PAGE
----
Well, I didn’t mean to fall so headlong off the internet as I did the last few days. The fact is, I happened to drive ten hours south to Charlotte, North Carolina for a very productive meeting of the Pelican Project. Turns out one single day of dedicated work equals months and months of online threaded discussion. Paging Cal Newport–how right he is about everything. I drove down on Friday and back again on Sunday. But I’m not so young as I once was and so even though I did try to cobble together some ghastly Sunday blog, I then neglected to push “save” and the thing was lost to me. Then I couldn’t wake up on Monday morning in time to podcast, nor on Tuesday to assemble my thoughts, and here I am on Wednesday, wandering around in a tight unproductive circle, eyes puffy from pollen swept in on unwelcome autumnal gusts, back stooped, trying to make sense of my frail mortified reality. More also, Matt keeps sending me shocking posts about the bad behavior of Christian “leaders” and so instead of settling down in one direction, I have been flitting and sipping all over the internet with no particular destination in view.
I guess it doesn’t matter, though, because the wide wide world of the internet noticed that I said some sensible things about Rachel Hollis. I am deeply gratified that someone took the trouble to transcribe that podcast—as I have sometimes done to others. It is a thankless and mind-numbing task and I am pretty sure it means I have reached peak something or other.
The other amazing thing is that if you try to buy my out of print book in the UK, you have to pony up a hundred pounds, which you won’t be able to do, probably, because of a no-deal Brexit and parliament being shut down. I have no idea if what is happening is good or bad. I did look at a lot of funny pictures of the queen on Twitter, with clever captions underneath. That seemed easier than actually reading the details in an actual news article. #thoughtsandprayers for all you in Britain. And people try to tell me that it isn’t the apocalypse.
I don’t have the problem of a no-deal Brexit, nor other political perseverations, because for today at least I’m keeping my head firmly in the sand. No, my problem is What Should I Do First? Should I rush around cleaning my house? Should I sit down and tackle my book? Should I pop over to church and sharpen pencils and cut out little bits of paper for Sunday School? Should I face that unpleasant new-release I’ve promised to review? Should I go shout at my children to finish their old math so that they can begin their new math in a week? Should I take the dog for a walk? Should I scrape the paint off the ceiling in the pantry? Should I stop everything and pick all the lovely little red ripe tomatoes in my fading garden? Should I stand disconsolate, staring at the sky, cursing the reality that summer is drawing to a sudden and devastating close? Should I reach into my pocket for my phone to see if anyone has texted me? What should I do? And in what order?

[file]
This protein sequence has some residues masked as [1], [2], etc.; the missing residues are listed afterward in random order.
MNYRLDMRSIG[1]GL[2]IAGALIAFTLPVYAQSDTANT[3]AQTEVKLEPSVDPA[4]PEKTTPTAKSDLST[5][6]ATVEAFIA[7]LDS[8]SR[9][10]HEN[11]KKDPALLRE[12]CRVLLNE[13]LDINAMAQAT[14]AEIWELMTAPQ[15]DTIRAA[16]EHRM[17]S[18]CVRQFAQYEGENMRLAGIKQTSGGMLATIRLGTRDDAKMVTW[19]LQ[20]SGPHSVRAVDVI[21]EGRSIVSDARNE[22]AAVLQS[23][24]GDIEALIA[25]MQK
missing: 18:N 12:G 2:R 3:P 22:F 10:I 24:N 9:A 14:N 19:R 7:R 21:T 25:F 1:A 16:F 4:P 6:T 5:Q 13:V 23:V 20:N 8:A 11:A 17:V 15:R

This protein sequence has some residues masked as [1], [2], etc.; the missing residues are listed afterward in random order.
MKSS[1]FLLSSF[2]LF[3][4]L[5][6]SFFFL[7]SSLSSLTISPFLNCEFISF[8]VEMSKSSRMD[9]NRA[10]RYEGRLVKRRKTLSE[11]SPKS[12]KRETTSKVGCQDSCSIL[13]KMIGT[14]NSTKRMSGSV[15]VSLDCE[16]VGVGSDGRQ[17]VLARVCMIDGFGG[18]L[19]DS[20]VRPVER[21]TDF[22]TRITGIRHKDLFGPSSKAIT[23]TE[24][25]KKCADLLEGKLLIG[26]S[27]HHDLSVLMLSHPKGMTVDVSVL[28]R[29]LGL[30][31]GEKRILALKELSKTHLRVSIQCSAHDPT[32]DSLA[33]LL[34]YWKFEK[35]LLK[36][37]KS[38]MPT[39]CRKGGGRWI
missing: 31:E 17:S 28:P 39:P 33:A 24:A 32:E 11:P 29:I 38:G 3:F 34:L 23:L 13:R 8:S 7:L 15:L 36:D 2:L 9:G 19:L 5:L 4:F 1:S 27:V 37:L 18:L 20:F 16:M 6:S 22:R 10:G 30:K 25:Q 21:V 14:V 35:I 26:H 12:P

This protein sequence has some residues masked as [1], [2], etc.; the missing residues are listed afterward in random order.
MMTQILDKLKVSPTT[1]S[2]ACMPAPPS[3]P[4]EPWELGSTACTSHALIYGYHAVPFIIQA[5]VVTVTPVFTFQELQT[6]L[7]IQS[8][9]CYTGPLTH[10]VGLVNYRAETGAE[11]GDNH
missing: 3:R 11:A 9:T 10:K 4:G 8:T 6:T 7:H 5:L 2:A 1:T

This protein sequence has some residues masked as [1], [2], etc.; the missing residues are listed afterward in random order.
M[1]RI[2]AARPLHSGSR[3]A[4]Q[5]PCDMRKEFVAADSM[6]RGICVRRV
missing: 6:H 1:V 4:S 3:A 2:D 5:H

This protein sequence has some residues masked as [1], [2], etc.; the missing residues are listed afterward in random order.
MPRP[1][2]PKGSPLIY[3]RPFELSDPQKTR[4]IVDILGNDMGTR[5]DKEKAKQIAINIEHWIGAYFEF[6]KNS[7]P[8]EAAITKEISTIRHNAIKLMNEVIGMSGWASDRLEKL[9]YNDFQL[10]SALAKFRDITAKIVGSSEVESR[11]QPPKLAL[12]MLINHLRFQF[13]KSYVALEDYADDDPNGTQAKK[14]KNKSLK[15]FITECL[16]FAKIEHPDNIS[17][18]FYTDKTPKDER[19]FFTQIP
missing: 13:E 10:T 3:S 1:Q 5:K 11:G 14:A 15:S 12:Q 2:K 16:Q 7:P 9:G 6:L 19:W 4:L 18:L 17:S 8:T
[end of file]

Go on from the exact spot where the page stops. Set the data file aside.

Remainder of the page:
In the old days, I vaguely floated from one task to another, baby strapped on, energy replenished by a single uninterrupted sleep and a twenty-ounce cup of caffeine. The future stretched out in hope and adorable toddler shoes and the perfect triumph of keeping one room of a house clean for an hour or so.
But then, just as the intellectual horizon expands, the physical cost of all those babies catches up and you trade wandering around sweeping up cheerios for wandering around trying to remember what you were going to say and to whom. You’d prefer to go from strength to strength, from glory to glory, from adventure to adventure. You’d even planned on it. But then time itself snatched away the strength just when you were seriously contemplating the glory.
I like to sit in the back of the church during the sermon and meditate on the glory of young mothers—glowing and resilient, tired but strong, grounded in the deep wisdom of muscular maternal knowledge. It is a fleeting kind of strength. It’s probably why kind but wicked people say, “treasure every moment,” and, “it goes by so fast.” Which, in one sense or another is true. You can’t control the measured pace of the clock pushing you along. Which is a great mercy, because if you were stuck always with a baby on your back or clinging to your ankle, you would probably die.
Still, imagine if age and experience came with strength instead of weakness. To have gained so much strength of mind and purpose, to fill up a full measure, pressed down, shaken together, of good hard physical work and the humility and wisdom that come as its result and then be able to, well, carry on at that pace, joining physical strength to spiritual wisdom. We would be gods then, which was always our hidden, unacknowledged desire.
No, the human experience has to be weakness, at both ends. Otherwise, we would manage to climb up that tower all the way to the sky. It is a mercy to shrink back and discover there a new and more devastating kind of humility—of mental frailty, of physical pain, of being drawn evermore towards a God whose strength isn’t ruined by pride and sin, whose glory is displayed in the devastation of ruinous pain.
When God gets the glory he folds it back over so that you are caught up in its mercy. When I get the glory I spoil it with pride. I guess I’ll go pick those tomatoes.